INDIANAPOLIS | A group of Congressional Republicans, led in part by U.S. Rep. Todd Rokita, R-Indianapolis, proposed an alternative to the Affordable Care Act Wednesday that goes beyond just repealing Obamacare.
The American Health Care Reform Act would change how most Americans obtain health insurance by discouraging employer-subsidized coverage and instead providing a federal income and payroll tax deduction totaling $7,500 for individuals and $20,000 for families that could be used to buy insurance on the open market -- or for any other purpose.
"We haven't been allowed as consumers to apply the skill-set we innately have as Americans. This bill does that," said Rokita, a Munster native. "It kick-starts what we hope to be a cascading, or domino, effect in price transparency."
Unlike the Affordable Care Act, which requires all health plans provide a minimum level of coverage for pregnancy, preventative care and other common health issues, Rokita's proposal lets health insurance companies decide what their policies should cover and permits Americans to buy insurance across state lines.
The GOP measure also fully repeals the Affordable Care Act, which means insurance companies again would be permitted to deny coverage to individuals with pre-existing conditions, could kick college students off their parents' policies and mask their prices, likely making it more difficult for consumers to compare policies.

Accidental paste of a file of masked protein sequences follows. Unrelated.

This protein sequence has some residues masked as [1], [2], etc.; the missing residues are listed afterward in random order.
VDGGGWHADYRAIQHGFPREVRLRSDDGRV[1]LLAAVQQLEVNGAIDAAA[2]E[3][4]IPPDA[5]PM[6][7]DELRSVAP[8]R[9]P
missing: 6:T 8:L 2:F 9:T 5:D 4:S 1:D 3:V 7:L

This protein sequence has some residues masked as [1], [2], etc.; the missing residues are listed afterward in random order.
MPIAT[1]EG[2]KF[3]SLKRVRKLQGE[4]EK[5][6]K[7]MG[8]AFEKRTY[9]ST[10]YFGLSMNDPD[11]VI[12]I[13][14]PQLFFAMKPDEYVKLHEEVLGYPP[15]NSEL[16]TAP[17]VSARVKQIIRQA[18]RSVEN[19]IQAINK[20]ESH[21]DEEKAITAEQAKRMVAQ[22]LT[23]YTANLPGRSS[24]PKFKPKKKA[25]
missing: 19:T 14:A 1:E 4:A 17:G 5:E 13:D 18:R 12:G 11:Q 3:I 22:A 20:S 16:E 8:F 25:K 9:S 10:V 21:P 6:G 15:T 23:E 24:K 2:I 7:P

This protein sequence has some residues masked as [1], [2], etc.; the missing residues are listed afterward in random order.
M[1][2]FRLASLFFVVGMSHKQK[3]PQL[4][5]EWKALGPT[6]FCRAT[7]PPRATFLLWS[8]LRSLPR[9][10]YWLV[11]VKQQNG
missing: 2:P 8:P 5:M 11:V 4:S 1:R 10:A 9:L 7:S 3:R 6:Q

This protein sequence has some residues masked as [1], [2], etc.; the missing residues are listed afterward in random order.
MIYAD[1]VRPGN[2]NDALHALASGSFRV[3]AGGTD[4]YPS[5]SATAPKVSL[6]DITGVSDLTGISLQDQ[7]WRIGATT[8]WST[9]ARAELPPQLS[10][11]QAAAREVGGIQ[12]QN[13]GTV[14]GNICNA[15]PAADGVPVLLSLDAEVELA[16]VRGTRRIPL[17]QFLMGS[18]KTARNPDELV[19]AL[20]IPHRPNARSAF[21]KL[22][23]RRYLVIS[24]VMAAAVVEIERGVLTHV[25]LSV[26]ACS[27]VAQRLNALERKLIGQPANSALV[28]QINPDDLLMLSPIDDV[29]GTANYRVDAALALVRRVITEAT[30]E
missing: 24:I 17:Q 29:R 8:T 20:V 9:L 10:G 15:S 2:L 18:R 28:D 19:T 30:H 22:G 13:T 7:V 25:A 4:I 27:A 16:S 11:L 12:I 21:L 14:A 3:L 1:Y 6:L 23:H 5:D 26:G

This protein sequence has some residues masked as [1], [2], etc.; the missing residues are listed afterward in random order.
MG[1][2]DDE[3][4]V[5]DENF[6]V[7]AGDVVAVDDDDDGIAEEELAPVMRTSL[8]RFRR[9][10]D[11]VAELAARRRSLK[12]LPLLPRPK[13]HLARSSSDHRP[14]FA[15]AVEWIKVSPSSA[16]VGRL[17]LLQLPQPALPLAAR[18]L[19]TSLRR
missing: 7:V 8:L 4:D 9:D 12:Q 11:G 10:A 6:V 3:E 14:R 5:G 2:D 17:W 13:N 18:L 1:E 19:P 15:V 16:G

Under the plan, Medicare price data would be made public, but expanded Medicaid coverage for low-income and elderly Americans as well as the requirement that all Americans buy health insurance would be scrapped.
In their place, the federal government would provide states $2.5 billion a year to fund high-risk insurance pools to help citizens with pre-existing conditions buy insurance, most medical error lawsuit payments would be capped and practically all insurance coverage for abortion prohibited.
"(This) is a market-based, commonsense alternative to Obamacare," said U.S. Rep. Phil Roe, R-Tenn. "Our bill will not increase taxes, does not rely on mandates, expands coverage and lowers costs."
Republicans unsuccessfully offered similar proposals during 2009-10 Congressional debates over the Affordable Care Act. A cost estimate of this measure was not provided.
The new plan -- crafted by the Republican Study Committee -- gives the GOP, at the least, something to say they support as the House Republican majority approaches its 50th certain-to-fail vote to repeal Obamacare.
But the proposal will not become law any time soon. The Senate and White House are both controlled by Democrats, and they are looking forward to the Oct. 1 start date for the main health coverage provisions of the Affordable Care Act.